Relay for Life a fun event for a serious cause

 

During the Relay for Life Luminaria Ceremony, paper bags in honor of those affected by cancer are lit around the track and burn throughout the night. Events are scheduled for June 3 at Delaware State University’s football stadium and Silver Lake Park in Middletown. (Submitted photo/Central Delaware Relay for Life)

During the Relay for Life Luminaria Ceremony, paper bags in honor of those affected by cancer are lit around the track and burn throughout the night. Events are scheduled for June 3 at Delaware State University’s football stadium and Silver Lake Park in Middletown. (Submitted photo/Central Delaware Relay for Life)

 

DOVER –– Over the past month, Relay for Life events have taken place all over the state and the two last local Relays of the season –– Middletown and Central Delaware –– are scheduled for June 3.

Relay for Life is an overnight walking relay that raises funds to support the American Cancer Society’s mission to find cures, provide services like Road to Recovery, Look Good Feel Better and the 24/7 National Cancer Information Center help line.

Every Relay begins at dusk with an opening ceremony honoring cancer patients, survivors and those who have lost their battle with cancer.

After the sun goes down, Relay takes advantage of the low light with a Luminaria Ceremony. Paper bags, in the name of someone affected by cancer, are lit with candles to light up the track.

“It’s really moving. We turn off all the stadium lights so all you see is the luminaries,” said Central Delaware Relay Chairman Brendan Condon. “During the ceremony, we have a choir perform and people share remembrance poems for those they’ve lost.”

In Middletown, after the Luminaria Ceremony, the first walk around the track is taken by patients, survivors and caregivers. After that first lap, teams are welcome to take to the track.

Although cancer is a serious topic, after the opening ceremonies, the Relay isn’t –– it’s a fun celebration of life and organizers come up with lots of interesting ideas to keep spirits high and minds awake from dusk until dawn.

“The key is to have a great DJ,” Mr. Condon said. “And I emcee our Relay so I have a microphone all night and do everything I can to keep people awake and having fun.”

Plenty of activities are scheduled too from costume contests to tug of wars, balloon tosses and even eating contests.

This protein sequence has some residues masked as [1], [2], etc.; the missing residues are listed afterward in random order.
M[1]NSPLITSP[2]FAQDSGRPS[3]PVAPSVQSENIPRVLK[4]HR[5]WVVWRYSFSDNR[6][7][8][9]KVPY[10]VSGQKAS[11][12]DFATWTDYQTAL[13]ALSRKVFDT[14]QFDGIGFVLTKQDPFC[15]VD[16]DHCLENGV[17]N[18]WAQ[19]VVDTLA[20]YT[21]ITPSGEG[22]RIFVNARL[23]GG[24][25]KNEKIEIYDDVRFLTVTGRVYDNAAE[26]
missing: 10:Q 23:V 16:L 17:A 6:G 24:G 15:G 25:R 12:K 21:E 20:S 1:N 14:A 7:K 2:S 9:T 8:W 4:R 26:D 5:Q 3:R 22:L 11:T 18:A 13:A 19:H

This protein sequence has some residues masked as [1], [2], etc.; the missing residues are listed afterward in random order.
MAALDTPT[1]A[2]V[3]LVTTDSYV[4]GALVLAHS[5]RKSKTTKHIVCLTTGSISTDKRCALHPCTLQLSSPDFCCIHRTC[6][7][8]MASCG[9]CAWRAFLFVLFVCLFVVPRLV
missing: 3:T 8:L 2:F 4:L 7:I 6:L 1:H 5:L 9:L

“We have a committee that meets just to plan the activities,” said Mary Ward Hutchison, co-chairperson of the Middletown Relay. “Since it’s an overnight event, some people have a hard time staying awake so we try to have lots of things to keep them occupied.”

Luckily none of the participants are alone in pulling an all-nighter. Participants work in teams to keep at least one person on track throughout the whole event.

Teams can be any size and are formed from friends and family, churches, sororities and even workplaces.

“I work for Walgreens and it’s actually what first got me into Relay eight years ago,” Mr. Condon said. “We do a lot of community outreach and events so I tried it out and I thought it was a great cause.”

Some of Central Delaware’s returning teams are State Farm, Target, a group of New Yorkers and the Alpha Kappa Alpha sorority from DSU which always brings a crowd.

Teams don’t work together just the night of the Relay, they work together throughout the year to raise money for the American Cancer Society.

Middletown’s event has consistently been the largest in the state over its 18 years and has raised more than $3 million. So far this year, 67 teams have raised $85,000 and Central Delaware has 27 registered teams and $26,000 raised.

Although the Relay is all about fun, raising money for the fight against cancer is also important because the American Cancer Society estimates that 5,630 people will be newly diagnosed with cancer and 2,050 will die of cancer in the coming year.

It’s not too late to register for either. Teams can sign up at relayforlife.org or even at the event on June 3.

Most teams don’t come dressed in just any clothes, though. Every Relay has a theme and Middletown’s is Super Heroes while Central Delaware’s is Mardi Gras.

“It’s always a lot of fun to see everyone in their costumes,” Ms. Hutchison said. “And it will be fun for the kids too who will be able to go int the bouncy house with their favorite super hero.”

Throughout the night, teams collect points for various challenges and accomplishments including the quality of their costumes.

Some of the challenges include a three-legged race, a frozen T-shirt challenge and a cross dressing relay race.

No matter when you walk or what activities you participate in, everyone is welcome to bring tents, lawn chairs or sleeping bags to turn the Relay into a mini-town for the night.

Both Relays will end soon after sunrise on June 4 with the announcement of award winners before an official closing ceremony.

Middletown’s Relay will be held at Silver Lake Park and Central Delaware’s is at Delaware State University’s football stadium. For more information and a complete schedule for each event, visit relayforlife.org.

Reach staff writer Ashton Brown at abrown@newszap.com. Follow @AshtonReports on Twitter.

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